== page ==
Over the course of my “literary” life, I’ve encountered numerous divisions, prejudices, aversions, proclivities, and preferences. Most of them come down to taste—this school parts company from that one, fans of one writer cannot abide this other one, subject matter produces occasional extreme reactions. Then there is the endless sortings according to style or period or region. Genre can be a minefield of antagonisms, categorical dismissals, harsh critical responses, or simple disinterest. Taste, aesthetics, predilection—all personal, really, even when a case is made of a more substantial kind involving theory, academic attitudes, or even ethics, but by and large it comes down to a kind of triage: what do you want to spend your time on, that satisfies or fulfills?

In my youth, the most prominent division among those of us reading the so-called Classics was best exemplified by those who loved Jane Austen…and those who did not. I fell into the latter category. For years, Austen, for me, was a mannered, formalized, high-end kind of soap opera. I would hear people declare her genius and scratch my head. Many years later, having indulged my personal interest by way of thousands of novels and short stories in science fiction, I came back to Austen and discovered a vein of brilliance I had theretofore missed. While the “soap” aspect was certainly there, the fact is she was writing insightfully about systems. Social systems, mainly, but there were ancillary systems. She examined the social milieu of her day as sets of constraining protocols, barriers, and arrangements that dictated individual choice. 

I describe that in order to explain how most divisions among the wide range of literary forms are often arbitrary, petty, and at best only serve to point us in preferential directions—here be what you like. Read widely enough, we find what we like in places we thought devoid of our preferred pleasures, and hence the distinctions are…porous.

Most of them are harmless and serve at times as sources of productive discourse. One, however, has always dismayed me, because it extends beyond the literary to permeate many other aspects of our lives. What C.P. Snow labeled the Two Cultures—the division between art and science.

As if the two are incompatible, that somehow science is anti-art, and by extension anti-human. (It is one of the underlying dismissals by some of science fiction.) At some point since Newton, this idea has become more entrenched and has led to some arguably toxic consequences.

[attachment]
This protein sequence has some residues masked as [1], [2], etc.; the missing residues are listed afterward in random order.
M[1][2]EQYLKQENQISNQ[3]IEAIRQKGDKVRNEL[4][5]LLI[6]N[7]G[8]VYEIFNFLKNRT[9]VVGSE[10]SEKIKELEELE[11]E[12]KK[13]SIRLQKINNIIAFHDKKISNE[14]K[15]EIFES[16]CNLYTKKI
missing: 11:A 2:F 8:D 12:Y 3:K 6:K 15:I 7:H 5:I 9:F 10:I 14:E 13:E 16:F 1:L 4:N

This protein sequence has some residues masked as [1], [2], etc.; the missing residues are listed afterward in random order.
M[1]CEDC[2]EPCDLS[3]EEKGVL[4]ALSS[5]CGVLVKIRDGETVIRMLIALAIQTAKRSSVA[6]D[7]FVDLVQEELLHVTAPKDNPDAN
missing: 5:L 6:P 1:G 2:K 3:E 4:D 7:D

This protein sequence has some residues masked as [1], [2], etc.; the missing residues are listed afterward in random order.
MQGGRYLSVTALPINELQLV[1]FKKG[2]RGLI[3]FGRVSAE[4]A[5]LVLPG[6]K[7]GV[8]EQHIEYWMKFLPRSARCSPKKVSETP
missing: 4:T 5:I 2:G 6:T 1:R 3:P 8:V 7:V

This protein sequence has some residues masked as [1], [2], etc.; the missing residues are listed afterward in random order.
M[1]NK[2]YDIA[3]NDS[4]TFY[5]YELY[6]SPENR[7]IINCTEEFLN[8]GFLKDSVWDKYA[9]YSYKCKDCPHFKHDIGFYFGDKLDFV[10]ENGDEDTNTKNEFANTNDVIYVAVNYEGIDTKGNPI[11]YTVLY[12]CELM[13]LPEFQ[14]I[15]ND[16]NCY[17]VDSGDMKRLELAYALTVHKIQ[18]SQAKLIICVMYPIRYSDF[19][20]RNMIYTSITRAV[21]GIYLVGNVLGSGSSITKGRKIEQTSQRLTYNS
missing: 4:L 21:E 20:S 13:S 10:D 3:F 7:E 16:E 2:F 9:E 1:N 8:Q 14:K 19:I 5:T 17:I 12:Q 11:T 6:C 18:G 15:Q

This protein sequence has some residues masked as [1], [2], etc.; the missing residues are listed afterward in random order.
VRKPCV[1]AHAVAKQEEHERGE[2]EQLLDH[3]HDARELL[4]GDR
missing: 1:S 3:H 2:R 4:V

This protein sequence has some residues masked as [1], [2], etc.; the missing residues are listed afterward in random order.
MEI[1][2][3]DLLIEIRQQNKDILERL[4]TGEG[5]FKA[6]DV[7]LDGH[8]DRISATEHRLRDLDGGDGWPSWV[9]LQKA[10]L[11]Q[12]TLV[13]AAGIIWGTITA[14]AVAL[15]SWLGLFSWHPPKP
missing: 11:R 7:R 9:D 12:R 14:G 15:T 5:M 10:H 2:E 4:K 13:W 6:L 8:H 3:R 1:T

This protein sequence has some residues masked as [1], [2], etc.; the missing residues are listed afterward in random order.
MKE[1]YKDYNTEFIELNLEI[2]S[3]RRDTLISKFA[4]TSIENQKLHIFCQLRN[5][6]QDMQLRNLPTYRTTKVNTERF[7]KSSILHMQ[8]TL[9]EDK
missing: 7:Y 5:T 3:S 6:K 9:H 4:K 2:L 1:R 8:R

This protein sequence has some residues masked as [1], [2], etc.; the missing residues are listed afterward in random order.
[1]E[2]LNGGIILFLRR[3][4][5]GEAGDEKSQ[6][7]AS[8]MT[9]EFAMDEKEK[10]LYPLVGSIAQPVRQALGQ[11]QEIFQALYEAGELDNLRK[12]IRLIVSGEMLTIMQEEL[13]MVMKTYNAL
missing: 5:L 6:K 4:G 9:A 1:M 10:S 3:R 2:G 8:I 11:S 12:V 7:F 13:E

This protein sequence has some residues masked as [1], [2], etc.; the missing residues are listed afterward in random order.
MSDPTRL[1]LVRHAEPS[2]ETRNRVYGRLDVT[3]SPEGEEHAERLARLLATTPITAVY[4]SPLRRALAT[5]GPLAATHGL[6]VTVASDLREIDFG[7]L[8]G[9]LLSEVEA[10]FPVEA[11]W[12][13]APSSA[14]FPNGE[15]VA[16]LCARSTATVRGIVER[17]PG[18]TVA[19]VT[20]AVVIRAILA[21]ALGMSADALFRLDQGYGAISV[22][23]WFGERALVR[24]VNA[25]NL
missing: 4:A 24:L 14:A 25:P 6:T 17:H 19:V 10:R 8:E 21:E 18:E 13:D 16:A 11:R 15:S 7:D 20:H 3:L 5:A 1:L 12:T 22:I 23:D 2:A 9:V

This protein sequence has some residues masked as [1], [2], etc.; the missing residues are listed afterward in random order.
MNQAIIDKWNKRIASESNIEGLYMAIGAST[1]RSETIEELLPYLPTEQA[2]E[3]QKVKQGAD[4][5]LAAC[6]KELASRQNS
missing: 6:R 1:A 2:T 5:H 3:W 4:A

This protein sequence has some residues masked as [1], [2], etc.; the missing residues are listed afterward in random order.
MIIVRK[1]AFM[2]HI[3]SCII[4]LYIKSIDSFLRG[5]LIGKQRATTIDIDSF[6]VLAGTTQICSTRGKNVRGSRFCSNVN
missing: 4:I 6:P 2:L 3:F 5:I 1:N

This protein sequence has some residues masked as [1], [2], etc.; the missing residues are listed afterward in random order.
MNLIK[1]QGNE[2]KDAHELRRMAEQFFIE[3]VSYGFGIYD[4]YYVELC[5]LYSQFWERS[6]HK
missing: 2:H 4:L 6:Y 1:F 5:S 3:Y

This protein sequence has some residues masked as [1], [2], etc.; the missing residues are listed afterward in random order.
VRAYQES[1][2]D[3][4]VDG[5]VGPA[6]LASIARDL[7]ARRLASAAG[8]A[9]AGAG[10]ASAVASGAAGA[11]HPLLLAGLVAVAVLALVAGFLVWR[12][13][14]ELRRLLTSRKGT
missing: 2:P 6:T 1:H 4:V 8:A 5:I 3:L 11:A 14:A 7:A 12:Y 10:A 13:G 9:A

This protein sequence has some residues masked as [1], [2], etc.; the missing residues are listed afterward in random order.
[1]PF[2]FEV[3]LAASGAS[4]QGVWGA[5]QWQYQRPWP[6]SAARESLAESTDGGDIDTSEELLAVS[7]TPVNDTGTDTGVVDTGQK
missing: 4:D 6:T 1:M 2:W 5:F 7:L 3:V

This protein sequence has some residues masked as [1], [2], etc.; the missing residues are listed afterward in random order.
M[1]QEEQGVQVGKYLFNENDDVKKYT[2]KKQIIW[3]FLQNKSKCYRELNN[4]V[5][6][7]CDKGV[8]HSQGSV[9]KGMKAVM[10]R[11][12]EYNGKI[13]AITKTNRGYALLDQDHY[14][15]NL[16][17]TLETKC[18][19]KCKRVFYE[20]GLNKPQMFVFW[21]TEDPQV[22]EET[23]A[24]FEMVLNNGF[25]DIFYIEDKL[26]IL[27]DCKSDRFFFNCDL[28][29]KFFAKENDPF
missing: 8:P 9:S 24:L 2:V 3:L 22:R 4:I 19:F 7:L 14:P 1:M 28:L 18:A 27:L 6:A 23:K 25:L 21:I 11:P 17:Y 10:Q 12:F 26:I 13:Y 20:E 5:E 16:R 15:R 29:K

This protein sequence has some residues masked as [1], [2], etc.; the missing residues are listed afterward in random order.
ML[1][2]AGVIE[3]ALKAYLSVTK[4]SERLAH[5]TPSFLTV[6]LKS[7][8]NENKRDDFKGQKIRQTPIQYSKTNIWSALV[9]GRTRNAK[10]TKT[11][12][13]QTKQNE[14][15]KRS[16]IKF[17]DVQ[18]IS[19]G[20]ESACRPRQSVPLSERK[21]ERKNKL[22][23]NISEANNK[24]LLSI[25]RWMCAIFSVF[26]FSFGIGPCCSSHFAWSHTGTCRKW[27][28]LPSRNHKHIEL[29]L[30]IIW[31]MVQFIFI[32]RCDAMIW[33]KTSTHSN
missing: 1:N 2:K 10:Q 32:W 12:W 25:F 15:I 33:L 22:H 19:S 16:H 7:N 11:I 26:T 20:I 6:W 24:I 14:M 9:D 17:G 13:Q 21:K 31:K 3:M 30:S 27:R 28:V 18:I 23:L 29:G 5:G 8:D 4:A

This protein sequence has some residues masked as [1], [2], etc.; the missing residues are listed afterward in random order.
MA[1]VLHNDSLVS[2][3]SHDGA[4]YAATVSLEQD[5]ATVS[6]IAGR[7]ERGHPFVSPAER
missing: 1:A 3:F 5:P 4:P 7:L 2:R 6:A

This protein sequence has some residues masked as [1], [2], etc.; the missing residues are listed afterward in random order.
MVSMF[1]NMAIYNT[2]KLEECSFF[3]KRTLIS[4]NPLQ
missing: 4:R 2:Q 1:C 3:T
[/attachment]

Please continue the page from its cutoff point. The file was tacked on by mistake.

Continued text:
In the 20th Century, many people recognized the negative aspects of this division and sought to bridge the divide. Notable among them were Carl Sagan, Isaac Asimov, Stephen Jay Gould, Rachel Carson, Lynn Margulis, Lisa Randall, and Michelle Thaller. The ability to write and convey science in language accessible by the lay public has become something apparently deserving of celebrity status, as in the case of Neil DeGrasse Tyson. 

While it is understandably difficult to convey the details of certain aspects of science, perhaps one of the problems has been that for too long it was just accepted that these things are too complex for the nonspecialist to grasp. It’s difficult to know because examples of excellent communication for the general public do seem to be rare. (Not as rare as it seems, but to know that one would have to be inclined to look, and if through life one is constantly told not only how hard science is but also, in some instances, how “inhuman” it is, the odds are good that one has been set up to be disinclined to pay attention.)

I think it is safe to say that never before has a public understanding of science been so important. After all, public policy, which has always required an understanding on some level of science, is now being directly impacted by such comprehension. 

So the so-called Popularizer has never been more important.

But in order for the message to reach people, it is fair to say it must be made relevant to our humanity.

Enter Carlo Rovelli.

Rovelli is an Italian theoretical physicist (his field is quantum gravity) who over the last several years has published a handful of exemplary books, beginning with Seven Brief Lesson On Physics which, in a very short space covers much of the important history and nature of modern physics. In each of his books, threaded through the explications of science, is a humanness that renders the work emotionally accessible.

His latest, however, is something different. There Are Places In The World Where Rules Are Less Important Than Kindness is a collection of essays which share the theme of a scientist looking at the world at large and revealing the empathy through which the intellect sees. There are historical pieces about Newton and Einstein and revolution and geology, and political pieces touching on policy and the consequences of both understanding and ignorance, and travel pieces ranging from Africa to Scandinavia. Throughout it all, we see through the eyes of a scientist who loves and is delighted and laughs and is occasionally afraid—who is, basically, human.

The problem science presents for some people is the point at which it seems to throw up a wall and tells us no, you cannot do that, you cannot go there, you cannot have a particular way. Entropy is unsympathetic, and the apparently non-negotiable rejections of certain preferences can be off-putting. What Rovelli does is show us another door, because while science reveals a universe with certain restrictions, it shows us new possibilities all the time. It offers more options than we knew existed. 

But it is also important, if we are to increase our understanding of the world, to learn science as a human art.

That divide I spoke about, between art and science, is the most artificial of divisions. It grew out of the point at which philosophy seemed to lose relevance in the face of answers provided by science that fulfilled certain demands for useful answers. We forgot somewhere along the line that Aristotle was as much a scientist as a moral philosopher, and that he saw no meaningful distinction between the physical world and human ethics.

Rovelli talks about that and many other “points of departure” where some healing is in order, and perhaps a few new bridges. 

And he writes well. He observes very well. He conveys the essential humanness of science and somehow makes it a warmer thing to contemplate. There is hopefulness in his observations. Joy as well, and above all a kindness rarely encountered in any specialty.

Once we read this, I would recommend continuing with his other books. This is fun material as well as challenging and enlightening. Rovelli conveys an almost childish exuberance when talking about science and his own field. It is infectious and perhaps these days being caught up in the delight of exploring—which is, after all, where science begins—might just see us all through to a kinder place.